Escalated outreach tactics to get to every student 

When calling options had been exhausted, schools and community-based organizations started going door-to-door to talk to families that were unresponsive after several call attempts. When there were only a few hundred students left to reach, the initiative escalated the list to each school, giving them a deadline to contact every student on their list. The coordinated, intentional, and data-driven outreach efforts significantly narrowed down this list. 

4 | Family Support Center

Implementing technology tools

The Family Support Center was managed by CIS and ran from August 2020 through December 2020. They fielded more than 45,000 calls and helped connect nearly 18,000 CCSD families to the Internet at home. TechImpact implemented the virtual call center technology for the support center, a non-profit that provides technology consulting and support to other non-profit and community organizations. The solution cost $200,000 and was funded by the Task Force. The setup took just two weeks. 

Removing barriers

At first, Cox did not want to allow Family Support Center agents to sign-up families directly to the Connect2Compete program on their behalf. This would have significantly reduced the impact that the calling program could have. Fortunately, CIS successfully negotiated for a more direct support approach by recording all of the calls and providing Cox with the recordings. Allowing the calling agents to directly sign families up for Cox’s service (rather than simply making families aware of the opportunity) minimized family interaction with the ISP, thereby removing significant sign-up barriers common with low-cost Internet programs, such as lack of trust and long wait times.

Building a successful calling team

150 calling agents staffed the Family Support Center. The agents were primarily district or school employees (many from departments such as transportation where operations had paused during the pandemic-induced shutdown). CIS and community partnership volunteers also helped staff the calling shifts. Training and preparation was a critical first step to the call center’s success. All agents attended a two-hour training over two days and received background checks. In addition, CIS provided essential guiding materials for the agents, including a thirteen-page script to support several scenarios encountered on calls. 

Calls were made six days a week from 7am to 7pm. Each call agent shift was two hours, with a thirty-minute pre-and post-shift debrief. The pre-and post-shift meetings were critical for sharing learning across the callers, improving the process, and creating a sense of camaraderie while maintaining urgency. On average, calls lasted fifteen to twenty minutes. In addition, agents approached each call with a concierge mentality – while their goal was to get each family access to home broadband, they addressed needs outside of connectivity, referring families to social workers, etc. This empowered callers to address additional challenges that may have prevented a family from signing up for service.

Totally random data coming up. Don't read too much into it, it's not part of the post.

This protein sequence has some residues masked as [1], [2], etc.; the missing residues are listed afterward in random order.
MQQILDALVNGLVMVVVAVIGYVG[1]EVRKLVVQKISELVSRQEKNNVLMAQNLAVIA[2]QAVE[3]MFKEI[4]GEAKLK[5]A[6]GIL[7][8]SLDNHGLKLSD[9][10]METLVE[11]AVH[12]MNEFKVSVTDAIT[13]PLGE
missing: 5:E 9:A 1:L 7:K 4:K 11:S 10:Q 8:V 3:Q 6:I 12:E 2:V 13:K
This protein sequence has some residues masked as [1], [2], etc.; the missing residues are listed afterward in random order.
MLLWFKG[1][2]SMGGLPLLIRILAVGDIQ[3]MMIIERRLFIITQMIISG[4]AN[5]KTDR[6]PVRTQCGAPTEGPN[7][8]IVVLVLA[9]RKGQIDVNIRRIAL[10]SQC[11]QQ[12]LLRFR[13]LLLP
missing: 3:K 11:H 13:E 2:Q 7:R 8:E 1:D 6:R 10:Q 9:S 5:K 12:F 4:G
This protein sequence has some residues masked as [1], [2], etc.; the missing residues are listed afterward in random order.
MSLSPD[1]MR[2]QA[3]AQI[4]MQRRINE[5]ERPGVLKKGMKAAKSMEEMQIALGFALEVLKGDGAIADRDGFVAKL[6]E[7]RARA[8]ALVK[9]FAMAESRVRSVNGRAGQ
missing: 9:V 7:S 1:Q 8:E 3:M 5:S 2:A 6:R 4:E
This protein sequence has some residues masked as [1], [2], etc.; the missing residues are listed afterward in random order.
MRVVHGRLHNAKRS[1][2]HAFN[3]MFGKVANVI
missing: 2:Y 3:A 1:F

Tracking data

After being background checked, calling agents captured all activity and call results in Infinite Campus (the district’s Student Information System). This allowed the school district to produce dashboards and daily progress reports, which kept the program and outreach strategy dynamic and flexible. For example, after about one month of receiving inbound calls, the data showed that the volume of calls was decreasing.  Agents shifted to making outbound calls, starting with high priority students, including those experiencing homelessness and “missing” students (i.e., those that schools found were not logging on to attend classes).

Ensuring student privacy related to income status was a challenge. On the one hand, agents needed to prove that all signed-up families qualified for the program, but on the other, agents could not see income data per FERPA guidelines. The initiative created a system to overcome this challenge. 320 of the CCSD’s 360 schools are designated as Community Eligibility Provision (CEP) schools, meaning that 100% of students in those schools were eligible for the Connect2Compete program; to verify CEP status, call agents uploaded an “X” document that indicated to Cox the student’s status. For students attending non-CEP schools, agents were authorized to collect and upload documents that verified qualification for the program.

The initiative set a goal of ensuring that every student had access to a broadband connection, which drove innovation and perseverance among all key players from the Task Force to the calling agents to school leaders. This ambitious goal required close collaboration amongst partners to build a far-reaching yet targeted outreach and marketing strategy. Data coordination was a key component of this collaboration. Additionally, CIS’s negotiation with Cox Communications that authorized call agents to sign-up families for Internet service directly while on the phone removed one of the most significant barriers faced by similar programs. Empowering call agents to walk families through the entire sign-up process was critical to reaching the initiative’s outcomes-oriented goal of connecting homes.